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I replaced the OEM stereo unit in my 2001 Toyota Celica with an aftermarket one to have bluetooth, USB connectivity, etc. No new wires were added, I just used the original wiring with an adaptor like this one:

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The new stereo has various inputs on the back for RCA, ANT, GPS, etc, but none of them are being used.

I'm getting what I believe is alternator whine in the stereo. It's usually not there when I start the car, but eventually shows up after 5-10 minutes of driving and then stays until I shut the car off. The whine pitch varies with RPM and is more audible and lower pitch when I'm idling at a red light. Shutting the engine off and having music play on battery power is perfectly clear.

I read that a bad ground is often the cause, so I took out the ground pin and wired it directly to the car frame under the dash, but this didn't seem to make any noticeable difference. Most other suggestions have to do with RCA cables and such, but I'm not using anything else. What are some other things I could try?

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    Congrats on your first post to Motor Vehicle Maintenance & Repair and welcome! The ground is the first place I'd have looked as well. Make sure the antenna is securely fastened as well. Other than that, I'm not an audiophile enough to give you a good answer, lol. – Pᴀᴜʟsᴛᴇʀ2 May 24 '18 at 17:18
  • There are suppressors that can be fitted to the alternator output terminal for one, or you can get a dc to dc converter which can isolate the supply to the stereo. – Solar Mike May 24 '18 at 17:25
  • @Paulster2 Thanks! I'm not actually using the antenna at all, I never listen to radio and don't even have it screwed into the car outside. Should I plug the antenna cable into the stereo? It's currently unplugged and just coiled up under the dash. – Egor May 24 '18 at 19:20
  • @SolarMike So for the dc converter, would I cut the +12V wire in the bundle going to the stereo and wire the converter into the cut? – Egor May 24 '18 at 19:22
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    Something really quick, easy and cheap you could try is putting Ferrite Core on the ground line (and/or other lines). This other stack post explains what I'm talking about, and here on Amazon you can see exactly what I'm talking about and their costs. – kyle_engineer May 24 '18 at 20:20
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Clean battery posts. See if adding jumper cable from battery to alternator housing helps to check poor alt/engine ground. Do same for radio ground. Have alternator checked at parts store. Ferrite bead/ferrite core noise supressors to stereo ignition, power and ground wires.

  • I tried all sorts of grounding tricks, but nothing worked. Alternator and battery checked out fine. I ended up installing a noise filter on the power line, with a ferrite choke and a capacitor in it, and the noise is gone now. – Egor Jul 31 '18 at 23:45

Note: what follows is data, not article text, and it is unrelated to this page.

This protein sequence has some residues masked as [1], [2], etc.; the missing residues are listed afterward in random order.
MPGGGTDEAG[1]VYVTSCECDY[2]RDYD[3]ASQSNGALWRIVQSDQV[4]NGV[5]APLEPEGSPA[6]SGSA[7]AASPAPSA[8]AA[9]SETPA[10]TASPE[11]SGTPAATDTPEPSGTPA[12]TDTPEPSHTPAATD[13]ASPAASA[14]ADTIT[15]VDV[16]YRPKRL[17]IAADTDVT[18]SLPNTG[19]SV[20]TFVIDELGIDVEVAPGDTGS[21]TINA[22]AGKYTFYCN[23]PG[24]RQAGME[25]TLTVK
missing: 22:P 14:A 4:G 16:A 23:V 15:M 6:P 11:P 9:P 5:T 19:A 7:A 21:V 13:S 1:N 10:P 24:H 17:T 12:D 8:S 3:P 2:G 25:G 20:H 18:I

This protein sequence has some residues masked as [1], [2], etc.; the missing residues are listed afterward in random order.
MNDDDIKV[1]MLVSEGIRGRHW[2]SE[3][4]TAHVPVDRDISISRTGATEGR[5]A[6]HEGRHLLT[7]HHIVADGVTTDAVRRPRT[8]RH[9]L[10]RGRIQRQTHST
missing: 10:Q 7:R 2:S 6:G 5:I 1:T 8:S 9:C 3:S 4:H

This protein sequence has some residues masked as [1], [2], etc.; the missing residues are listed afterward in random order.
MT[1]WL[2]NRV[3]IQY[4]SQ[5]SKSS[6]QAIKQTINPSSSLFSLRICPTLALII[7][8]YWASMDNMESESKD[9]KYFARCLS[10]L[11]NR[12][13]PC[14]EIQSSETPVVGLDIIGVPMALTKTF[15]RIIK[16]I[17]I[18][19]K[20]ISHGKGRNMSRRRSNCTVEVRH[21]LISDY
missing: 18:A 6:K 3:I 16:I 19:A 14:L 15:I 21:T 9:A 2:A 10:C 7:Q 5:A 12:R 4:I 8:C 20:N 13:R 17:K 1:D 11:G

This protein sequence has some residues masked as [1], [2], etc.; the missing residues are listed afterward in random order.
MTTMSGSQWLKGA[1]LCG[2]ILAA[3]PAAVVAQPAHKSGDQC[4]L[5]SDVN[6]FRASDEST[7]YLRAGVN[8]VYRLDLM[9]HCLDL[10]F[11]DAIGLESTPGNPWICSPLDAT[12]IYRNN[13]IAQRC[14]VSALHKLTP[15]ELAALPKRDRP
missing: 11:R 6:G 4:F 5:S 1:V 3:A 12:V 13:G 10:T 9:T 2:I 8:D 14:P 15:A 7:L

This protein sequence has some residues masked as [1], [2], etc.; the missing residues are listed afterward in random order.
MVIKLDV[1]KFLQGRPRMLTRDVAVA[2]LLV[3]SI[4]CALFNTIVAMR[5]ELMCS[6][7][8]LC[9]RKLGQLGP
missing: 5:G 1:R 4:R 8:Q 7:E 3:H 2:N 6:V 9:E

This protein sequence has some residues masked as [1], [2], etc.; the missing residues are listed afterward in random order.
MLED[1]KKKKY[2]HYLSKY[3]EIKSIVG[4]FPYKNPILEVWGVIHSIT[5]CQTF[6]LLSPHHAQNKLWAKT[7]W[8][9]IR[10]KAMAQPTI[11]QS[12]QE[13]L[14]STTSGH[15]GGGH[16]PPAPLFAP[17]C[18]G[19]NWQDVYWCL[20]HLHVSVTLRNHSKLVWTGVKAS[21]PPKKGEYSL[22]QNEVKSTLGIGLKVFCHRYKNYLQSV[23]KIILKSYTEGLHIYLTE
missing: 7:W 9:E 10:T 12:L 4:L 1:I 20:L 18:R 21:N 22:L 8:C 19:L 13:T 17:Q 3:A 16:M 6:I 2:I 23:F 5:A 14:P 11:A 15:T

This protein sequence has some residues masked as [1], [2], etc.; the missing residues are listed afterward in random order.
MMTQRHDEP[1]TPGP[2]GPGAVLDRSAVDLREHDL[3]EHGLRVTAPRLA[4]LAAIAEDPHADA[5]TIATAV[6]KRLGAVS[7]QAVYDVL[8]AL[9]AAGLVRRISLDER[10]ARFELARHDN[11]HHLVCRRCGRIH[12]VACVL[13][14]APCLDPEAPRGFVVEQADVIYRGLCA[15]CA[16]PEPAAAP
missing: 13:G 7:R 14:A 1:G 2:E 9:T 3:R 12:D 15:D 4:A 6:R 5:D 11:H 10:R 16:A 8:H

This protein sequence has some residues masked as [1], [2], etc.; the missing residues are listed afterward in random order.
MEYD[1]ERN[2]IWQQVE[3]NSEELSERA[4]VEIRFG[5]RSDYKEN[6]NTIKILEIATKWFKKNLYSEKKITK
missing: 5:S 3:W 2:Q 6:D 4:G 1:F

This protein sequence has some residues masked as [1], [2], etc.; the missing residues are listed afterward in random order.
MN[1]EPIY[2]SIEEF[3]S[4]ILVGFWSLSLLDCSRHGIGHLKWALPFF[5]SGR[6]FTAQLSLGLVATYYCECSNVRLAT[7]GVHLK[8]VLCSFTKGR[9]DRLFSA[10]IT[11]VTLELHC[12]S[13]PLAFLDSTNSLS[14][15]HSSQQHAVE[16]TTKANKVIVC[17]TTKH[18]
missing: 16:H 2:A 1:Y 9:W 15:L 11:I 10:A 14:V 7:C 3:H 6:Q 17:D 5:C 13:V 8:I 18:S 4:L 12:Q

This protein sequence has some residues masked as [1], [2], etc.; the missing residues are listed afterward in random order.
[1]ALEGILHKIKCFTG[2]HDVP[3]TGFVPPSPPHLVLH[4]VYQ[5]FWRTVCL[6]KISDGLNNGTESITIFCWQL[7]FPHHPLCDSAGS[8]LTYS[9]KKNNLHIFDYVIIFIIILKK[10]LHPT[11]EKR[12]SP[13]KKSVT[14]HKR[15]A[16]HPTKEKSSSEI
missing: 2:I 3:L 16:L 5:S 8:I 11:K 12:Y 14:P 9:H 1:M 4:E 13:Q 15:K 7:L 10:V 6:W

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There are several ways to reduce alternator whine, but the only to remove it entirely would obviously be to find out what is causing the noise.

  1. Make sure to check that your head units data cables (wifi, GPS, USB, etc. ) are routed away from your speaker wires. These can cause interference and introduce a whining noise to your audio. Also consider running a heavy guage ground wire directly to the head unit, as opposed to grounding to the wire harness.

  2. Consider installing a grounding kit under the hood. This consists of attaching 4-8 guage cables to different parts of your car, such as from your negative battery terminal to your alternator, and multiple points of your cars frame. The quality kits tend not to be cheap but people swear by them and they defi5 improve the rest of your cars electrical conductivity.

  3. In the past I have used Ground Loop Isolators to filter out the whine from the audio. This is more of a band-aid than a fix. They typically have a left and right channel, and a ground wire. You simply attach your left and right head unit wires to the the input on the GLI, and then attach the output wires of the the GLI to your cars speakers. You then attach the ground wire to a ground point in the car. Ground loop isolators are pretty cheap and do the trick when all else fails.

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Im having exactly the same issue with my Bluetooth - I can hear a noise that changes with the car RPM. I’m going to add a battery bank as a source of Bluetooth power and then just charge the battery bank from the car - hopefully that will filter out the noise.

Update: The battery bank solved the issue but it was annoying as I had to manually switch it on and off.

I’ve tried adding an audio filter (Ground Loop Noise Isolator Neoteck Auido Noise Filter Eliminator with 3.5mm Jack Audio Cable) which removes the noise but made the bass sound low quality and cheap (like the speakers couldn’t handle it).

I’ve installed a 12V power filter (10 amp audio noise filter suppressor - “bumper” brand) and that solved the issue.

  • Welcome to Motor Vehicle Maintenance & Repair! Unfortunately, this doesn't answer the question and would be better as a comment. If you implement this solution and it works, please come back and let us know! – Dan A. Oct 3 '18 at 16:40
  • @DanA. - Actually, it does answer the question. Mike is suggest since this is the avenue he is going to take, for the OP to take the same route. Just a little different way of answering it. The OP is looking for different ways to solve the problem, and this could definitely be one of those ways. – Pᴀᴜʟsᴛᴇʀ2 Oct 3 '18 at 18:18

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